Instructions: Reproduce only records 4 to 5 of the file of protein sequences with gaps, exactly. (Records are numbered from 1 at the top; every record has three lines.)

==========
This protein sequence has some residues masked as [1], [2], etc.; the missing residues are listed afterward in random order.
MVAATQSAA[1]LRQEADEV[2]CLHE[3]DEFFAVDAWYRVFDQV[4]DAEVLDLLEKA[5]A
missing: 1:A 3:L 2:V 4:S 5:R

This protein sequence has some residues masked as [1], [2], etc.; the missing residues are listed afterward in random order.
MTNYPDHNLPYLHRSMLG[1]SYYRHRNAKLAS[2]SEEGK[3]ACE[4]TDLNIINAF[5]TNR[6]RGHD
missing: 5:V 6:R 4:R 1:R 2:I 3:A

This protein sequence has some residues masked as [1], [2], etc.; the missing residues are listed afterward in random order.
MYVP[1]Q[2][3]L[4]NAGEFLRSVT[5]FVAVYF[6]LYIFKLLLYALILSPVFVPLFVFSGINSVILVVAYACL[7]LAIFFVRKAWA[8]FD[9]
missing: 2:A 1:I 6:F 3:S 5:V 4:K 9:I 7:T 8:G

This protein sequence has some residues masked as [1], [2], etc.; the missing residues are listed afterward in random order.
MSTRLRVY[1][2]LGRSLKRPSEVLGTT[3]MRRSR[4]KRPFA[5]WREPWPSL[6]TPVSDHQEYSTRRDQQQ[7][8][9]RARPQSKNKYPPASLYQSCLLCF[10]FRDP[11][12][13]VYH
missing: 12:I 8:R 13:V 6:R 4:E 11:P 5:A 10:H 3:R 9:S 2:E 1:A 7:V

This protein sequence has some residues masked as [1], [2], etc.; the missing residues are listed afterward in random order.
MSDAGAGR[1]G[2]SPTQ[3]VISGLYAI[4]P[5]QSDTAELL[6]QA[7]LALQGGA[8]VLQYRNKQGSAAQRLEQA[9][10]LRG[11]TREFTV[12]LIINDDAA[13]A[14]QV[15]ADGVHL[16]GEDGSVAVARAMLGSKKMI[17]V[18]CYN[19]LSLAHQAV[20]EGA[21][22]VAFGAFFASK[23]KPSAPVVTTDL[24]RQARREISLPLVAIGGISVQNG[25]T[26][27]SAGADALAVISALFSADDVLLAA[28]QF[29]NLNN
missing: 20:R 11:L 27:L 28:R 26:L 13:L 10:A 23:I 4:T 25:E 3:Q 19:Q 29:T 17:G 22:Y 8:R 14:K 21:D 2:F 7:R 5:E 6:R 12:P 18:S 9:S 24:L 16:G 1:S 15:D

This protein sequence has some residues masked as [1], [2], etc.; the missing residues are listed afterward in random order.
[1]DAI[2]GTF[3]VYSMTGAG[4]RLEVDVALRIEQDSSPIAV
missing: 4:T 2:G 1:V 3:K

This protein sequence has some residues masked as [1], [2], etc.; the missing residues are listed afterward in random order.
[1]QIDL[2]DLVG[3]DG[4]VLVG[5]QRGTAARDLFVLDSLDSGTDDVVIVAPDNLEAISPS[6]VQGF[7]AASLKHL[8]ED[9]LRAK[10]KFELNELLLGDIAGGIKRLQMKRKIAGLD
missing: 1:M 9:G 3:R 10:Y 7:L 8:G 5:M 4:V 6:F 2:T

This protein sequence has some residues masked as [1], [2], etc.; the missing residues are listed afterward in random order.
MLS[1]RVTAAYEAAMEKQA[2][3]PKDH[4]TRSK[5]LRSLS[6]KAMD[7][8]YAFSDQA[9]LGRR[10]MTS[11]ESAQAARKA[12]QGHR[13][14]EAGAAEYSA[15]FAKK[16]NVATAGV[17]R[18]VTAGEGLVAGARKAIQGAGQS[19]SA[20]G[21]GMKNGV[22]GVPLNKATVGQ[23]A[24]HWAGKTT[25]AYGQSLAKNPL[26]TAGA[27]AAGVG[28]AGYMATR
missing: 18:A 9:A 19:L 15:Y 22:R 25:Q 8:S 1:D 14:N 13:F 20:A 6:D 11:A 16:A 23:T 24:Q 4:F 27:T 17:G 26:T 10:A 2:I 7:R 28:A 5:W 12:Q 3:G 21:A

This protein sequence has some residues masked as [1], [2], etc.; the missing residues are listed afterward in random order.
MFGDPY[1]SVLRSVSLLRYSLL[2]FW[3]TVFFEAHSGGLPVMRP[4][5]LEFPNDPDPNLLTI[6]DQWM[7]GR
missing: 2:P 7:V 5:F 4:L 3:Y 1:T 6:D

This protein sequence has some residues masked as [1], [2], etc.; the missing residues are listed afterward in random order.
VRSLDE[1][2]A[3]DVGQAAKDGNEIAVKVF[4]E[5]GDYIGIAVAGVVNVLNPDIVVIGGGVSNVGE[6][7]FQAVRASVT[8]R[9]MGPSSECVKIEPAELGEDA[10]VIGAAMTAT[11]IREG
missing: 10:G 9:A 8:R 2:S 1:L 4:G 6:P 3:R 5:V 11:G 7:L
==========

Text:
This protein sequence has some residues masked as [1], [2], etc.; the missing residues are listed afterward in random order.
MSTRLRVY[1][2]LGRSLKRPSEVLGTT[3]MRRSR[4]KRPFA[5]WREPWPSL[6]TPVSDHQEYSTRRDQQQ[7][8][9]RARPQSKNKYPPASLYQSCLLCF[10]FRDP[11][12][13]VYH
missing: 12:I 8:R 13:V 6:R 4:E 11:P 5:A 10:H 3:R 9:S 2:E 1:A 7:V

This protein sequence has some residues masked as [1], [2], etc.; the missing residues are listed afterward in random order.
MSDAGAGR[1]G[2]SPTQ[3]VISGLYAI[4]P[5]QSDTAELL[6]QA[7]LALQGGA[8]VLQYRNKQGSAAQRLEQA[9][10]LRG[11]TREFTV[12]LIINDDAA[13]A[14]QV[15]ADGVHL[16]GEDGSVAVARAMLGSKKMI[17]V[18]CYN[19]LSLAHQAV[20]EGA[21][22]VAFGAFFASK[23]KPSAPVVTTDL[24]RQARREISLPLVAIGGISVQNG[25]T[26][27]SAGADALAVISALFSADDVLLAA[28]QF[29]NLNN
missing: 20:R 11:L 27:L 28:R 26:L 13:L 10:A 23:I 4:T 25:E 3:Q 19:Q 29:T 17:G 22:Y 8:R 14:K 21:D 2:F 7:R 5:E 6:R 12:P 18:S 9:S 24:L 16:G 1:S 15:D